Amnesty welcomes Home Secretary's promise on domestic violence

By staff writers
July 22, 2010

Amnesty International has welcomed an announcement by the Home Secretary, Theresa May, that she will further extend the pilot scheme of offering assistance to women with insecure immigration status who are victims of violence in the UK.

The scheme provides up to 40 days’ funding and access to a refuge and specialised support to victims of violence who have no recourse to public funds. Amnesty say it has served as a lifeline to the most vulnerable women in the UK. It was expected to end in March 2010.

The coalition Conservative-Liberal Democrat government initially agreed to extend the trial until September but May, who is also Minister for Women and Equality, has now gone further and said that the Government will “commit to funding the scheme until the end of this financial year [March 2011] and to finding a long-term solution to ensure women are protected after that”.

May said that this was something “too important not to do”.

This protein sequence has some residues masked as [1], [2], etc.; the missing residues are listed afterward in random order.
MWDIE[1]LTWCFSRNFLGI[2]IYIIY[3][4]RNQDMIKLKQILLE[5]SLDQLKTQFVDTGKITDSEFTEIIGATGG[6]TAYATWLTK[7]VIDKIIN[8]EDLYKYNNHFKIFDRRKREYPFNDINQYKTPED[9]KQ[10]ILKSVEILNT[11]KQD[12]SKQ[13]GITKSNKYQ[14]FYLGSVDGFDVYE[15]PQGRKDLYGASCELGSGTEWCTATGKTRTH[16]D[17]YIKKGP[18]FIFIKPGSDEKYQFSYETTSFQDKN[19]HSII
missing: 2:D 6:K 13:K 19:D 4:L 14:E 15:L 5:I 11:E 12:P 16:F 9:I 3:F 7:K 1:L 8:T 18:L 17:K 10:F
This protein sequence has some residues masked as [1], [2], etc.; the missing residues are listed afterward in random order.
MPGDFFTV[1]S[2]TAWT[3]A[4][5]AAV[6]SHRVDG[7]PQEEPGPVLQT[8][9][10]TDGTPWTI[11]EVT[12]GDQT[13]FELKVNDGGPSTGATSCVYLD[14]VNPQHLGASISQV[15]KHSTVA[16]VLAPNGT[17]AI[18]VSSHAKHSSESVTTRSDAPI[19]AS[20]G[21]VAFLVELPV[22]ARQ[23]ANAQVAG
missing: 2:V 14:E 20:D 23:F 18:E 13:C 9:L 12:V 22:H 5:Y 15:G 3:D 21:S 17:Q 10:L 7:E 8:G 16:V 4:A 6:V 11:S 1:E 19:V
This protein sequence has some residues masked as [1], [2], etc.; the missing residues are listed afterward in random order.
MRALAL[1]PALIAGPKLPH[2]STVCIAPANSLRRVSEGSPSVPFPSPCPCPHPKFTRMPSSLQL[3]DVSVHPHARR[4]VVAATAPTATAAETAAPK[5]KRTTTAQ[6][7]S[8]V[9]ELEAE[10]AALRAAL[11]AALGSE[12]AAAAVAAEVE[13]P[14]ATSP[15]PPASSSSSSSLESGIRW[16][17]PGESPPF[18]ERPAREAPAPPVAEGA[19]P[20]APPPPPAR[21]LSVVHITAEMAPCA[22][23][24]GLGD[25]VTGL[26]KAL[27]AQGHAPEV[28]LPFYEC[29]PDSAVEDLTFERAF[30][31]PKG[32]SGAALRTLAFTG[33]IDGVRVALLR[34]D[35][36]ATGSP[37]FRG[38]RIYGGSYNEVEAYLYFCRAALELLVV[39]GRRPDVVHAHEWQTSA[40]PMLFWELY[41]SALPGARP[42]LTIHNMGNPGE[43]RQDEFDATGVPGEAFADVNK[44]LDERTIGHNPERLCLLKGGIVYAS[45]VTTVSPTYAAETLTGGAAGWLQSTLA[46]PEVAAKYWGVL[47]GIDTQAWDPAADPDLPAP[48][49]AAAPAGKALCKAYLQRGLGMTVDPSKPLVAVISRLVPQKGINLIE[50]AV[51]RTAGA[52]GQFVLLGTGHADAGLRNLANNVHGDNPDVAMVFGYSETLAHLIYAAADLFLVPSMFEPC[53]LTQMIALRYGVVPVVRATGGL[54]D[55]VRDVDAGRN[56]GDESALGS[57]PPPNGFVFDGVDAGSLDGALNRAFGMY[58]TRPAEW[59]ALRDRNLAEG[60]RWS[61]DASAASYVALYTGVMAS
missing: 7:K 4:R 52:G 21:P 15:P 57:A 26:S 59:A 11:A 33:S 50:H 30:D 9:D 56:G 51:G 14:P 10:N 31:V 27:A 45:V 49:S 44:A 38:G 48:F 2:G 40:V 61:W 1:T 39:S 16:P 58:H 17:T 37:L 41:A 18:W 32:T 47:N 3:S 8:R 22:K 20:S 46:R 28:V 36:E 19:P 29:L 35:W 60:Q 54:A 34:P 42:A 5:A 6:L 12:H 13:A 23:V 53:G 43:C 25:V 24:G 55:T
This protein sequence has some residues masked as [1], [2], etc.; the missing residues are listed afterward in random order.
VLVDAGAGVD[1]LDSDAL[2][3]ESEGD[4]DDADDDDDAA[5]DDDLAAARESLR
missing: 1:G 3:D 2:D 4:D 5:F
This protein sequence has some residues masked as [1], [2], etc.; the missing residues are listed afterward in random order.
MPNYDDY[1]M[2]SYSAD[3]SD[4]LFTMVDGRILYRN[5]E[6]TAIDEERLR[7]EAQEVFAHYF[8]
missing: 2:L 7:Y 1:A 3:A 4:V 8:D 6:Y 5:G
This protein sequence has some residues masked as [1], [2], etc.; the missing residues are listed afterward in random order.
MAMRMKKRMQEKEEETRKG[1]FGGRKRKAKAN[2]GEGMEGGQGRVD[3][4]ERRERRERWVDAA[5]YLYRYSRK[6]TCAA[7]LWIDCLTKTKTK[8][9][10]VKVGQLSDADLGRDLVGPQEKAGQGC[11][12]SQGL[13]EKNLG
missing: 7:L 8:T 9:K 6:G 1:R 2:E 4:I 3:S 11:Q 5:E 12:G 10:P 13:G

The decision has been heralded as another major campaigning success by organisations in the women and human rights sector, including Amnesty International and Southall Black Sisters. Amnesty says that the challenge now is to ensure that the government stands behind its commitment.

“We are very pleased that the coalition government has agreed to continue this vital, life-saving scheme,” said Kate Allen, Director of Amnesty International UK.

She said that she was “delighted” with May's announcement. But she added, “We now urge the government to stand behind its commitment and to ensure that its long-term solution is one which provides the highest level of protection, not only for the limited group covered by the existing pilot, but for all women who have no recourse to public funds”.

Women in the UK who are on spousal visas, international student visas and temporary work permits have no recourse to public funds and so prior to the scheme were not able to access specialist services or secure a place in a refuge if they needed it. As a result, hundreds of women were left destitute or trapped in a cycle of violence.

The pilot scheme so far only applies to spouses but Amnesty says it has already provided vital access to safety and security that they would not otherwise have had.

“For too long women's groups have had to campaign and lobby for what is in fact already a human rights obligation,” said Allen, “All the while women's lives were at risk. This has been a long time coming.”


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